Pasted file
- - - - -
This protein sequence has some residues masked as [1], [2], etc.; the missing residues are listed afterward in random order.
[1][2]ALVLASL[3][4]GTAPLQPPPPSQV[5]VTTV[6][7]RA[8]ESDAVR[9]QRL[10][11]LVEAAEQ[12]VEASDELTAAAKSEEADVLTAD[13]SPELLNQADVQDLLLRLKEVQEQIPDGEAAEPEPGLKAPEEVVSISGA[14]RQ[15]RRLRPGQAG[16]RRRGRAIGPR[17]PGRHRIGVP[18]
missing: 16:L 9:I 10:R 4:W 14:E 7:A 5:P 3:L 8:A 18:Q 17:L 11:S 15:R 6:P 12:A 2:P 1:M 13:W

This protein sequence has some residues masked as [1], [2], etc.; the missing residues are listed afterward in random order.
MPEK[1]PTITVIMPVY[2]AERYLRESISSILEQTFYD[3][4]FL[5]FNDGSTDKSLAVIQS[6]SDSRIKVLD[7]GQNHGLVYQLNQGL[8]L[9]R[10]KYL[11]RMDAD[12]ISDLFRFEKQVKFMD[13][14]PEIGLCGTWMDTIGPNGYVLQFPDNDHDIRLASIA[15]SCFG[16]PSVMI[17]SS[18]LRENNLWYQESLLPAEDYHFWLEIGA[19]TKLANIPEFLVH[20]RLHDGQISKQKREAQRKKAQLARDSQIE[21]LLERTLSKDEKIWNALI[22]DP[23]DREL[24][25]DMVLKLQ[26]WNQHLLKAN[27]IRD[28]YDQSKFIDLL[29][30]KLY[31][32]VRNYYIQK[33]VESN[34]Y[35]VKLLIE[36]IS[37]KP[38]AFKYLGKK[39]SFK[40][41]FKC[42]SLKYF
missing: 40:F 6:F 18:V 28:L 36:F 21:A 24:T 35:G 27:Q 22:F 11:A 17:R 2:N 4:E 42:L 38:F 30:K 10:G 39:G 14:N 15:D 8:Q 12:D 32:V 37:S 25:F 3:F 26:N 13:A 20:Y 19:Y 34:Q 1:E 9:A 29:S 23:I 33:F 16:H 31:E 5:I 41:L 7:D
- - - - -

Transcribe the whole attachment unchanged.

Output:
This protein sequence has some residues masked as [1], [2], etc.; the missing residues are listed afterward in random order.
[1][2]ALVLASL[3][4]GTAPLQPPPPSQV[5]VTTV[6][7]RA[8]ESDAVR[9]QRL[10][11]LVEAAEQ[12]VEASDELTAAAKSEEADVLTAD[13]SPELLNQADVQDLLLRLKEVQEQIPDGEAAEPEPGLKAPEEVVSISGA[14]RQ[15]RRLRPGQAG[16]RRRGRAIGPR[17]PGRHRIGVP[18]
missing: 16:L 9:I 10:R 4:W 14:E 7:A 5:P 3:L 8:A 18:Q 17:L 11:S 15:R 6:P 12:A 2:P 1:M 13:W

This protein sequence has some residues masked as [1], [2], etc.; the missing residues are listed afterward in random order.
MPEK[1]PTITVIMPVY[2]AERYLRESISSILEQTFYD[3][4]FL[5]FNDGSTDKSLAVIQS[6]SDSRIKVLD[7]GQNHGLVYQLNQGL[8]L[9]R[10]KYL[11]RMDAD[12]ISDLFRFEKQVKFMD[13][14]PEIGLCGTWMDTIGPNGYVLQFPDNDHDIRLASIA[15]SCFG[16]PSVMI[17]SS[18]LRENNLWYQESLLPAEDYHFWLEIGA[19]TKLANIPEFLVH[20]RLHDGQISKQKREAQRKKAQLARDSQIE[21]LLERTLSKDEKIWNALI[22]DP[23]DREL[24][25]DMVLKLQ[26]WNQHLLKAN[27]IRD[28]YDQSKFIDLL[29][30]KLY[31][32]VRNYYIQK[33]VESN[34]Y[35]VKLLIE[36]IS[37]KP[38]AFKYLGKK[39]SFK[40][41]FKC[42]SLKYF
missing: 40:F 6:F 18:V 28:L 36:F 21:A 24:T 35:G 27:Q 22:F 11:A 17:R 2:N 4:E 42:L 38:F 30:K 10:G 39:G 14:N 15:D 8:Q 12:D 32:V 37:S 25:F 3:F 26:N 13:A 20:Y 19:Y 34:Q 1:E 9:A 29:S 23:I 33:F 16:H 31:E 5:I 41:L 7:D